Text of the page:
AA - Alvar Aalto
LK - Louis Kahn

PJ - Philip Johnson
ON - Oscar Nemeyer
ES - Eero Saarinen

KT - Kenzo Tange
IP - Ieoh Ming Pei
JU - John Utzon

CP - César Pelli
FG - Frank Gehry
RR - Richard Rogers

NF - Norman Foster
RP - Renzo Piano
RK - Rem Koolhaas

JN - Jean Nouvel
DL - Daniel Libeskind
ZH - Zaha Hadid

SC - Santiago Calatrava

You can do a virtual tour or better plan your vacation to see all these places :)
Enjoy.
 

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Currently I would go with Bjarke Ingels Group and Moshe Safdie for their housing projects, MAD and Snohetta (but msotly MAD) for combining architecture and landscape and Jean Nouvel for adapting his designs to specific conceptions and taking local needs into account.

I also like Zaha Hadid Architects for their aesthetics, which I like to call "Baroque Modernism", but I think they are a little too trapped in the aesthetic part.

Among older architects I would choose Le Corbusier for his innovative ideals in middle class housing, Antonio Gaudi for his approach in naturalistic forms and Frank Lloyd Wright for his "organic" and "traditional-modern" style.

I also have my Baroque heroes, Gian Lorenzo Bernini, Francesco Borromini and Guarino Guarini.
 

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iI might have forgotten some but here are some of the architects whose buildings' designs cause me a sensory impact.

Antonio Gaudí
Luis Barragán
Ricardo Legorreta
Teodoro González de León
Felix Candela
Sordo Madaleno
Ricardo Bofill
Mies Van der Rohe
Frank Lloyd Wright
Oscar Niemeyer
Santiago Calatrava
Norman Foster
Richard Rogers
WOHA
Zaha Hadid
 

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Update on my previous list.

I think the high-tech trio, Foster, Rogers and Piano, are among the few great architects that are both very creative and very ethical on their approach.

I also idolize OMA for their creative approach to spatial configurations and I also like other offices directly or indirectly descending from them, like MVRDV and Bjarke Ingels.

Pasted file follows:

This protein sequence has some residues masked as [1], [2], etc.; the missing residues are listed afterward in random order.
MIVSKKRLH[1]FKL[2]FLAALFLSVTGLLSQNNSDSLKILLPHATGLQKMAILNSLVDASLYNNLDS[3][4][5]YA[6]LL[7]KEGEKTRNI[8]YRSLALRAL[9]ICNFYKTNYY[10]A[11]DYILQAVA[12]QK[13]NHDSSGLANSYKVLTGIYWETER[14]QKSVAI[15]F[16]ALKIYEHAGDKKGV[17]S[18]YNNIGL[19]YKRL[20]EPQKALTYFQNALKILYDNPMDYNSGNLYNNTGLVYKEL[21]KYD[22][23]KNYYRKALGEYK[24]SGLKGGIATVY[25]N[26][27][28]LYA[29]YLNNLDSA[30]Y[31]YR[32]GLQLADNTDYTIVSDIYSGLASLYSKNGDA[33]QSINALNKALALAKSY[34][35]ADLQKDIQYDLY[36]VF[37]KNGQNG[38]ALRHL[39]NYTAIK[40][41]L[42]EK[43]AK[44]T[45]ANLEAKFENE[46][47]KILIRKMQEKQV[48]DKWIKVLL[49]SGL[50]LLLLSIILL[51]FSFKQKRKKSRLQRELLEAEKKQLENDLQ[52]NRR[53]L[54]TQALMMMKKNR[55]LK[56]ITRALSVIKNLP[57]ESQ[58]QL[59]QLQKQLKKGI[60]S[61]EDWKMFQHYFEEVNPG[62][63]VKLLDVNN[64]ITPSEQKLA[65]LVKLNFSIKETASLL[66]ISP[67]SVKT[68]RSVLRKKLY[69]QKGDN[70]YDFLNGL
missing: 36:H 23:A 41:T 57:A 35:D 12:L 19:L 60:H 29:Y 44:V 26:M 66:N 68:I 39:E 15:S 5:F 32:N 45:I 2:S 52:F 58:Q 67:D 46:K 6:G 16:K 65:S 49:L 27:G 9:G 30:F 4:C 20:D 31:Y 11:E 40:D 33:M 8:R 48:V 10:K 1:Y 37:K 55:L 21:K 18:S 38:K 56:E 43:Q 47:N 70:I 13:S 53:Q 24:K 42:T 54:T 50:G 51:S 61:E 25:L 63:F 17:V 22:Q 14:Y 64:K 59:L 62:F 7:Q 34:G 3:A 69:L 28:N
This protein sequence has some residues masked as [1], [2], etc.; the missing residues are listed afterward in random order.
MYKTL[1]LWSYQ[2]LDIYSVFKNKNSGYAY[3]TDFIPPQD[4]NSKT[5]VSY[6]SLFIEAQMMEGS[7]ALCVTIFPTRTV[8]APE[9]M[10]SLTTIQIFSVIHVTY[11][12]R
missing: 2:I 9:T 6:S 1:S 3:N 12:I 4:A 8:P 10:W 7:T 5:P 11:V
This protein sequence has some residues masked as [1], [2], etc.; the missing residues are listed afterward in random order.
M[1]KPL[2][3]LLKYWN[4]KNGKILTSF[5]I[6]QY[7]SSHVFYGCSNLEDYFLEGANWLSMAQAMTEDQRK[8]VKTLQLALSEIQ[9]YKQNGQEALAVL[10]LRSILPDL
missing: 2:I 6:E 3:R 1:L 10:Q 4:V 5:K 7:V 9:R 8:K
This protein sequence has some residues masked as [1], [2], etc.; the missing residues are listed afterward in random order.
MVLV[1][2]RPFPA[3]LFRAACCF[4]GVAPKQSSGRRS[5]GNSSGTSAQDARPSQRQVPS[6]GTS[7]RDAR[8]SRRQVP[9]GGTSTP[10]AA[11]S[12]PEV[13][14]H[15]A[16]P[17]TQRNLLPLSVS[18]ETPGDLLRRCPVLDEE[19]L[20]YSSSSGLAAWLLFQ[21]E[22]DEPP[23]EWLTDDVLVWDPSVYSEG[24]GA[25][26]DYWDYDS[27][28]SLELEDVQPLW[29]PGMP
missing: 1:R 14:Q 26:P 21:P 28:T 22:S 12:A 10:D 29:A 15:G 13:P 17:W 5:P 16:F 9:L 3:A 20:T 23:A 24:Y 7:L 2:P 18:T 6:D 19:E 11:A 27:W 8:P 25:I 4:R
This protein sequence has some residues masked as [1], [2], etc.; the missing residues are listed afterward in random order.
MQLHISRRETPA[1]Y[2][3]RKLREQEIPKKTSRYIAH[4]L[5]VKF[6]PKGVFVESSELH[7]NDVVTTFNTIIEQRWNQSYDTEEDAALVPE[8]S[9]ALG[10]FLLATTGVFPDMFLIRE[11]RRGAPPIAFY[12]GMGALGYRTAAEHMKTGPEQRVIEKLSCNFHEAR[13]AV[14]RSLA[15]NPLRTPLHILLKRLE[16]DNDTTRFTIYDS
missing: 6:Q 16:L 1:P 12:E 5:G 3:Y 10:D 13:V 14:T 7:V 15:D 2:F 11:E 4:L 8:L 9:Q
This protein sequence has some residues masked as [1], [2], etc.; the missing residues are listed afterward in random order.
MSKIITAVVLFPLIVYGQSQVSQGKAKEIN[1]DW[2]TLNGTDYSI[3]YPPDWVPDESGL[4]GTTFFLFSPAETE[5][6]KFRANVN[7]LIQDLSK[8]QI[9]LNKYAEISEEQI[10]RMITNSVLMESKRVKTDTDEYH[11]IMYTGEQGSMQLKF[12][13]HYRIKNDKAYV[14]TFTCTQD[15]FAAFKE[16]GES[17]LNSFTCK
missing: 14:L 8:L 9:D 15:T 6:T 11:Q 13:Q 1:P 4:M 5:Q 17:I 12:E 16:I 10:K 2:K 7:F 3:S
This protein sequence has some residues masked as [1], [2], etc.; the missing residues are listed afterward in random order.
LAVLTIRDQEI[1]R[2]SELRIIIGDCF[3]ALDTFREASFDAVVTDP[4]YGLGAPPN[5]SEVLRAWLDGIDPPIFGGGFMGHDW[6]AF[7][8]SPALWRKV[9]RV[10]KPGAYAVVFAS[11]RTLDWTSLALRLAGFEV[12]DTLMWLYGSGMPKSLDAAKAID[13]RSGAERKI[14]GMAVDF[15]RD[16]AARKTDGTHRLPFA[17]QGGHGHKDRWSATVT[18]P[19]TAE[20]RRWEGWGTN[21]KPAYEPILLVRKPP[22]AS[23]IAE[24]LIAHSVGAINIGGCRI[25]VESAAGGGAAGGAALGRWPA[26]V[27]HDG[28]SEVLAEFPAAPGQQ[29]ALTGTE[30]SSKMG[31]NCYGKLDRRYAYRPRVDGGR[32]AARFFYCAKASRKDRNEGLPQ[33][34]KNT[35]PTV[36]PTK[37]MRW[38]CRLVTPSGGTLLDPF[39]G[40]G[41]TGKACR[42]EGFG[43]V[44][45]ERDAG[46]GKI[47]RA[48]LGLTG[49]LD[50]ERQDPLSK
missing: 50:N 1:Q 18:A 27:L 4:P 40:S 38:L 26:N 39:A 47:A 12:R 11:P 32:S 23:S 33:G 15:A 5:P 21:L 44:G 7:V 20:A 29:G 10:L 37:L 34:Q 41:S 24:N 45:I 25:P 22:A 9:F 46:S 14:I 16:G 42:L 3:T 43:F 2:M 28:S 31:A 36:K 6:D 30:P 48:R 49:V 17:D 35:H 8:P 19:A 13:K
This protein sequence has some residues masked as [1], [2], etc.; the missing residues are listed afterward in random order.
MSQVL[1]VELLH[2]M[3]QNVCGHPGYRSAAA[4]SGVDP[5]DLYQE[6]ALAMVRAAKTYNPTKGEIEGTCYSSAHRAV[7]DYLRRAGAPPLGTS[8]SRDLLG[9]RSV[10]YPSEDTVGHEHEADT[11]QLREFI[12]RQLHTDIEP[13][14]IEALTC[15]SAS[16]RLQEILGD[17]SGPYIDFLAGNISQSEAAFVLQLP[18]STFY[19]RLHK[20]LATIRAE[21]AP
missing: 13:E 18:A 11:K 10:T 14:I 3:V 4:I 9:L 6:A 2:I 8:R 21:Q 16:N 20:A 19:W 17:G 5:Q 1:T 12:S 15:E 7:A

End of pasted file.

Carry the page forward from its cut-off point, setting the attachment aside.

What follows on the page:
I like Zaha Hadid but mostly her early works, like the MAXXI. And I also love MAD Architects, especially for their Harbin Opera House.

And I still think I like Moshe Safdie, though I want to look deeper into his work.
 

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I created a map with the works of famous (greatest?) 20th and 21st century architects.

Link to the google map: 24 Great Modern Architects

Here is a my selected list:

AG - Antonio Gaudi
LS - Louis Sullivan
FW - Frank Lloyd Wright

WG - Walter Gropius
MR - Mies Van der Rohe
LC - Le Corbusier

AA - Alvar Aalto
LK - Louis Kahn

PJ - Philip Johnson
ON - Oscar Nemeyer
ES - Eero Saarinen

KT - Kenzo Tange
IP - Ieoh Ming Pei
JU - John Utzon

CP - César Pelli
FG - Frank Gehry
RR - Richard Rogers

NF - Norman Foster
RP - Renzo Piano
RK - Rem Koolhaas

JN - Jean Nouvel
DL - Daniel Libeskind
ZH - Zaha Hadid

SC - Santiago Calatrava

You can do a virtual tour or better plan your vacation to see all these places :)
Enjoy.
Great list! I knew about most of these in the northeast US, but you did a good job getting obscure places. There were a few that I had heard of in other places that you had some good information on that doesn't appear to be widely available.

Do you plan on continuing to expand on this?